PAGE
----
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The Building in History

Cumberland Lodge, the largest house in Windsor Great Park, was built in 1652 on land which Oliver Cromwell had appropriated from the Crown. The land was sold to one Lieutenant John Byfield for the sum of £4,000.

Cumberland Lodge Side ViewThe house was variously known as Byfield House, New Lodge, Ranger’s Lodge, Windsor Lodge and Great Lodge, only acquiring its present name in the period of the Duke of Cumberland’s residence there in the mid eighteenth-century.

After the restoration of the monarchy in 1660 the Lodge quickly became the home of the Ranger of the Great Park, an office in the gift of the sovereign. Each Ranger made his – or in one case, that of Sarah Churchill, Duchess of Marlborough – her own mark on the features of the house and its surroundings.

After Cumberland’s death in 1765 the Lodge continued to be ‘improved’ according to the taste of individual occupants. Though King George III never lived at the Lodge he often visited it and stored part of his book collection there, works which became the nucleus of both the British Library and the library at Windsor Castle.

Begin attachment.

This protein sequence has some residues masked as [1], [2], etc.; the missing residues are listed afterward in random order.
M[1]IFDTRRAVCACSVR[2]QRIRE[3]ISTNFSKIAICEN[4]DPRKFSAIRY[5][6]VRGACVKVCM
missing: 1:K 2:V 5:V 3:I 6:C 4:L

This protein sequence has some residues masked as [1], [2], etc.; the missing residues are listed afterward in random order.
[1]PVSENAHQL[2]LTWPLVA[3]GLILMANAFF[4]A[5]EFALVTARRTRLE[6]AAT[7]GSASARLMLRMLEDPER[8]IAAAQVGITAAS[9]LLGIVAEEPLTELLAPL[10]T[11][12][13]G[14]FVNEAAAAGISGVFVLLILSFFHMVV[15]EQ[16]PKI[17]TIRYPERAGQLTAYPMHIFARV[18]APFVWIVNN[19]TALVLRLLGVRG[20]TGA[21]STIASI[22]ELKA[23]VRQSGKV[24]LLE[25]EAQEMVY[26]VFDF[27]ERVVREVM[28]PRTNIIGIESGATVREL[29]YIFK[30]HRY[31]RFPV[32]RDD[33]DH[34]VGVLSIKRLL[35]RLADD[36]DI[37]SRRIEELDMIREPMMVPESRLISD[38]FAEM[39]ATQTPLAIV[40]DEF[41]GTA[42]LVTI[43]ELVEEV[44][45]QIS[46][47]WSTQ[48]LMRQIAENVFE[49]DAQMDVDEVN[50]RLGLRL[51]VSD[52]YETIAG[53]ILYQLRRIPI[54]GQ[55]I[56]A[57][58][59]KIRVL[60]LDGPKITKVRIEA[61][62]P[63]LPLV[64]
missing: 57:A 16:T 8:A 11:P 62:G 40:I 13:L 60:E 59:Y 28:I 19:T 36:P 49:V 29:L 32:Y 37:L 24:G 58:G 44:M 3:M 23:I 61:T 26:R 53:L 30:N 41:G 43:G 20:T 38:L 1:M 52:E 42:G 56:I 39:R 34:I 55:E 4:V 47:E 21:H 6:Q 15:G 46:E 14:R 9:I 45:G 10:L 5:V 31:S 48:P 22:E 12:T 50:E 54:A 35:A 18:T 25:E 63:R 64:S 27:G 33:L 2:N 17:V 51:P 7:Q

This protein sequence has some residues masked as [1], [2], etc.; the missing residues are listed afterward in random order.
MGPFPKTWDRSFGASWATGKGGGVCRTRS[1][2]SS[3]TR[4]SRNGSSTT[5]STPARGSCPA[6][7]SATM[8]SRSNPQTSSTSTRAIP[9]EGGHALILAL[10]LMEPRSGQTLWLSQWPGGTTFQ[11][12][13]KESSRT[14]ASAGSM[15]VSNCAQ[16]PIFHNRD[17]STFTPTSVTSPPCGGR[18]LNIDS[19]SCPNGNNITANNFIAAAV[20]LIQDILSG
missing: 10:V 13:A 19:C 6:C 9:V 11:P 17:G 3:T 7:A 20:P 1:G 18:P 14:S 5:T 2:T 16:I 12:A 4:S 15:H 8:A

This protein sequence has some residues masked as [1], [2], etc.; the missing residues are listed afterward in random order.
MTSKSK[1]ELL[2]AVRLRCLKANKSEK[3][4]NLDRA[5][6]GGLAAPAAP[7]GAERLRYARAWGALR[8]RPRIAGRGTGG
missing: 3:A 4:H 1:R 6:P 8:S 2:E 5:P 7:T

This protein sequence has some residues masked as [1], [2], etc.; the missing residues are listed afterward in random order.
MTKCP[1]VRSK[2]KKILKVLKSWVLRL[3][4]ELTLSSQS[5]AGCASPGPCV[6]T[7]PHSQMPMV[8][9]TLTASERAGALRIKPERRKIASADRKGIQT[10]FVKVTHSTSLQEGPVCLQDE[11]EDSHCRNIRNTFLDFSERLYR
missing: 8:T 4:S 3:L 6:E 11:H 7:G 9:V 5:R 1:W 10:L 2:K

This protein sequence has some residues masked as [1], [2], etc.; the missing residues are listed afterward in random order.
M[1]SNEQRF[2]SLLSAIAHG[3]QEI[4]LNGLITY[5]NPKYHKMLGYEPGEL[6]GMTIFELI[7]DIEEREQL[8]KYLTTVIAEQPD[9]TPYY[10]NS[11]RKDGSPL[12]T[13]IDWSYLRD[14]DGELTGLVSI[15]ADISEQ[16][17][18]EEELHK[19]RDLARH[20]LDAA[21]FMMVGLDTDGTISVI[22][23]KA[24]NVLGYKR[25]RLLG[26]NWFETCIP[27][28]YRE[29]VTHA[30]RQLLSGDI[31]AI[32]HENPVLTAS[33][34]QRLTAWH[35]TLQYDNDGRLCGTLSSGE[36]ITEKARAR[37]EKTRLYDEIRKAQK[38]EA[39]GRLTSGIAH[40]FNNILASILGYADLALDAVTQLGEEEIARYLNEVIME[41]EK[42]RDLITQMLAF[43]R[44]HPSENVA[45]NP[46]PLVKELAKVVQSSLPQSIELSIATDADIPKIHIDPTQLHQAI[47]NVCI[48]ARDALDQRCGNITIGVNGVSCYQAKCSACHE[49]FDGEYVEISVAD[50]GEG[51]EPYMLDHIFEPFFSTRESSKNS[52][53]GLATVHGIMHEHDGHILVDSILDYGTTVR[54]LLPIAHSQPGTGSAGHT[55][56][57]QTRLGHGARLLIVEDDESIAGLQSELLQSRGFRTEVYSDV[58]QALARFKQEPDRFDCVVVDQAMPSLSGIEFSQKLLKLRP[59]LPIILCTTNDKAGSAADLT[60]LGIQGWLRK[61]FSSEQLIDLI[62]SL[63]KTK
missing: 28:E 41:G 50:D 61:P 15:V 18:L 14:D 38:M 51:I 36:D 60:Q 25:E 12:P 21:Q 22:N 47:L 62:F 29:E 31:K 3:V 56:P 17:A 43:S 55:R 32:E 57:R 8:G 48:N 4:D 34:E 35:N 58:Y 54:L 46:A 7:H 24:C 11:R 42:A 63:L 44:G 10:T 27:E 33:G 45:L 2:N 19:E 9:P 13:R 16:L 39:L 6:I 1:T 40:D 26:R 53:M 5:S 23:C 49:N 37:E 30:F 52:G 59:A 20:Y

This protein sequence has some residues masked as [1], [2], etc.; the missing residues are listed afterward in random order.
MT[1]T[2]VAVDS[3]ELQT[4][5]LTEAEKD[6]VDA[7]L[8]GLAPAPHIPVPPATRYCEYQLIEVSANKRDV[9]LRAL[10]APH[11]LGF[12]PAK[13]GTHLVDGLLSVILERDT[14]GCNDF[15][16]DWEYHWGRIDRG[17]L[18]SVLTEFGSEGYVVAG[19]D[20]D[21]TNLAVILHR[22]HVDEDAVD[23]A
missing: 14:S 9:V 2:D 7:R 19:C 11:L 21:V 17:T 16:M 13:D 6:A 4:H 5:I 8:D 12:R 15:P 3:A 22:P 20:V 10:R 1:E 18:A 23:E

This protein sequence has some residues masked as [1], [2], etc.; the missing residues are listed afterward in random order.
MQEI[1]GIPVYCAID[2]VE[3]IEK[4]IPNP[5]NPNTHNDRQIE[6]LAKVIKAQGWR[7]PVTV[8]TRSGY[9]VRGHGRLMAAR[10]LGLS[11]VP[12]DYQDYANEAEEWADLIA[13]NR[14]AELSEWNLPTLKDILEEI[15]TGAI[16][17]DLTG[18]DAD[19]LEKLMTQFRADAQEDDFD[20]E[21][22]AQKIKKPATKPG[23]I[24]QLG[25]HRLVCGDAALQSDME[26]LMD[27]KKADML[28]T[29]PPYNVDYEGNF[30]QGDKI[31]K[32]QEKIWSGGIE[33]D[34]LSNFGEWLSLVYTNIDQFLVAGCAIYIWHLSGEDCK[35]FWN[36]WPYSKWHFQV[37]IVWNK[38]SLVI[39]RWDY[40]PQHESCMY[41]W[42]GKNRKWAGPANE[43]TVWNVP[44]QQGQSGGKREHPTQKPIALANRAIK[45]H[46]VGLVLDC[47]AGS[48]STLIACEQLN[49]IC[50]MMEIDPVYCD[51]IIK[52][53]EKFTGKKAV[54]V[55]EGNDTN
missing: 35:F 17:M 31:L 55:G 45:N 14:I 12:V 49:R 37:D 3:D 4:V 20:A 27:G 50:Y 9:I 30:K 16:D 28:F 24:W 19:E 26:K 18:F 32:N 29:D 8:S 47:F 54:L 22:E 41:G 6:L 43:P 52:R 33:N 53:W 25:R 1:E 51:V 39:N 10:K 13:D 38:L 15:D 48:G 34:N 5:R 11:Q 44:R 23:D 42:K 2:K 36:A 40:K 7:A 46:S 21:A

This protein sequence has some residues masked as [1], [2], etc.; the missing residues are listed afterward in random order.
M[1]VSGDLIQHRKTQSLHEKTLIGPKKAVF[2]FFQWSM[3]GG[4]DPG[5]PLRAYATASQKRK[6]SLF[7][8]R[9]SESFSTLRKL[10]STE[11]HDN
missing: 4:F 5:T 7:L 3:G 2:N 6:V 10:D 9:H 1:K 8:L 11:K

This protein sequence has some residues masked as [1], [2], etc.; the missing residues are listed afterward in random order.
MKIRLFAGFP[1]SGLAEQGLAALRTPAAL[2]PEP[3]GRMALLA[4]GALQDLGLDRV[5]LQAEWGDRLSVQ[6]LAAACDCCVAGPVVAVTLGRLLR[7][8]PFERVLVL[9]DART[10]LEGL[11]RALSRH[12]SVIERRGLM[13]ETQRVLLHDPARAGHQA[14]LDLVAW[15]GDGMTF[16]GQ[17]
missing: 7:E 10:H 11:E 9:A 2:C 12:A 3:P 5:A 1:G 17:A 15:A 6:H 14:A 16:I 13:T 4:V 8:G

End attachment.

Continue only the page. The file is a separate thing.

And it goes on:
Throughout her life Queen Victoria was a frequent visitor . Her daughter Princess Helena lived at the Lodge for over fifty years, presiding over elaborate re-building after a bad fire in 1869 and extensive alterations in 1912. Lord FitzAlan, last British Viceroy of Ireland, was the last private person to be entrusted with the Lodge. It was in his time, in 1936, that the Prime Minister, Stanley Baldwin, discussed the crisis over King Edward VIII's desire to marry Wallis Simpson, talks which led to his Abdication of the Crown a few weeks later.

In 1947, the King made the Lodge available to the newly established St. Catharine’s Foundation, later known as the King George VI and Queen Elizabeth Foundation of St. Catharine’s. Today the organisation is simply known as Cumberland Lodge.

 

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